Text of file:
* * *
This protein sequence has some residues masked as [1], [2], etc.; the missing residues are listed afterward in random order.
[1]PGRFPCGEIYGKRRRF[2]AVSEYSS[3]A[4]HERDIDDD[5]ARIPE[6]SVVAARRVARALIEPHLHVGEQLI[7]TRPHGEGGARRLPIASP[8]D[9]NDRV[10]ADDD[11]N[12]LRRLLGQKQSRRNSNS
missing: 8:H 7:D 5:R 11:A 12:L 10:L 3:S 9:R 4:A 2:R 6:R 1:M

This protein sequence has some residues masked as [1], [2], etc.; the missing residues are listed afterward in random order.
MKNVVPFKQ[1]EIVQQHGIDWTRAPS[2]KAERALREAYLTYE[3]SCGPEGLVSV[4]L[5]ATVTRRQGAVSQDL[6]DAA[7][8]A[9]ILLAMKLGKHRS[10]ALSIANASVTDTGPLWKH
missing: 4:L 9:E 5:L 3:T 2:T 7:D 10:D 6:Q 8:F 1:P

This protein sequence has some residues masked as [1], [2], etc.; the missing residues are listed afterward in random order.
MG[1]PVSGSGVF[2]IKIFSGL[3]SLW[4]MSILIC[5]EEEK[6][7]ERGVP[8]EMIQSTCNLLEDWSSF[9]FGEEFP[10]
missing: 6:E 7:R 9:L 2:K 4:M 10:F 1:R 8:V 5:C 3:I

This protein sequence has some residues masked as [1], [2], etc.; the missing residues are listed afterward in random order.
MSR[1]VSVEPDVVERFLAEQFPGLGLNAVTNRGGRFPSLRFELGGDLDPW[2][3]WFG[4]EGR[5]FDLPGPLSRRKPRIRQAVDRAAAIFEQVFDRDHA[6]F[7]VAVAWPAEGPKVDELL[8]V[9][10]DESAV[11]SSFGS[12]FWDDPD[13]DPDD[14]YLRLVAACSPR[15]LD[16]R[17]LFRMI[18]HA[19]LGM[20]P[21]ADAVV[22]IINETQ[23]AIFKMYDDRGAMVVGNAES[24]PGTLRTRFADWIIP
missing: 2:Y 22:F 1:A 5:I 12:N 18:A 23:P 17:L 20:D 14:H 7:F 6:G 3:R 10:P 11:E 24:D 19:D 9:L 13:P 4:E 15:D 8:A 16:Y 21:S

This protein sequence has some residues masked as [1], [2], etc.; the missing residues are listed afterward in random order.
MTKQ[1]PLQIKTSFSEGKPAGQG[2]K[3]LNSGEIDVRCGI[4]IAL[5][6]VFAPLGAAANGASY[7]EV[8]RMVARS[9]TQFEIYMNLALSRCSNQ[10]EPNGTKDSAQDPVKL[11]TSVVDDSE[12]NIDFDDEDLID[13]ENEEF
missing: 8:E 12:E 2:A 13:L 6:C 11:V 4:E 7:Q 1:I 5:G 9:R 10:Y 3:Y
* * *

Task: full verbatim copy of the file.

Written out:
This protein sequence has some residues masked as [1], [2], etc.; the missing residues are listed afterward in random order.
[1]PGRFPCGEIYGKRRRF[2]AVSEYSS[3]A[4]HERDIDDD[5]ARIPE[6]SVVAARRVARALIEPHLHVGEQLI[7]TRPHGEGGARRLPIASP[8]D[9]NDRV[10]ADDD[11]N[12]LRRLLGQKQSRRNSNS
missing: 8:H 7:D 5:R 11:A 12:L 10:L 3:S 9:R 4:A 2:R 6:R 1:M

This protein sequence has some residues masked as [1], [2], etc.; the missing residues are listed afterward in random order.
MKNVVPFKQ[1]EIVQQHGIDWTRAPS[2]KAERALREAYLTYE[3]SCGPEGLVSV[4]L[5]ATVTRRQGAVSQDL[6]DAA[7][8]A[9]ILLAMKLGKHRS[10]ALSIANASVTDTGPLWKH
missing: 4:L 9:E 5:L 3:T 2:T 7:D 10:D 6:Q 8:F 1:P

This protein sequence has some residues masked as [1], [2], etc.; the missing residues are listed afterward in random order.
MG[1]PVSGSGVF[2]IKIFSGL[3]SLW[4]MSILIC[5]EEEK[6][7]ERGVP[8]EMIQSTCNLLEDWSSF[9]FGEEFP[10]
missing: 6:E 7:R 9:L 2:K 4:M 10:F 1:R 8:V 5:C 3:I

This protein sequence has some residues masked as [1], [2], etc.; the missing residues are listed afterward in random order.
MSR[1]VSVEPDVVERFLAEQFPGLGLNAVTNRGGRFPSLRFELGGDLDPW[2][3]WFG[4]EGR[5]FDLPGPLSRRKPRIRQAVDRAAAIFEQVFDRDHA[6]F[7]VAVAWPAEGPKVDELL[8]V[9][10]DESAV[11]SSFGS[12]FWDDPD[13]DPDD[14]YLRLVAACSPR[15]LD[16]R[17]LFRMI[18]HA[19]LGM[20]P[21]ADAVV[22]IINETQ[23]AIFKMYDDRGAMVVGNAES[24]PGTLRTRFADWIIP
missing: 2:Y 22:F 1:A 5:I 12:N 18:A 23:P 17:L 20:D 14:H 7:F 6:G 3:R 10:P 11:E 24:D 19:D 9:L 13:P 4:E 15:D 8:A 16:Y 21:S

This protein sequence has some residues masked as [1], [2], etc.; the missing residues are listed afterward in random order.
MTKQ[1]PLQIKTSFSEGKPAGQG[2]K[3]LNSGEIDVRCGI[4]IAL[5][6]VFAPLGAAANGASY[7]EV[8]RMVARS[9]TQFEIYMNLALSRCSNQ[10]EPNGTKDSAQDPVKL[11]TSVVDDSE[12]NIDFDDEDLID[13]ENEEF
missing: 8:E 12:E 2:A 13:L 6:C 11:V 4:E 7:Q 1:I 5:G 9:R 10:Y 3:Y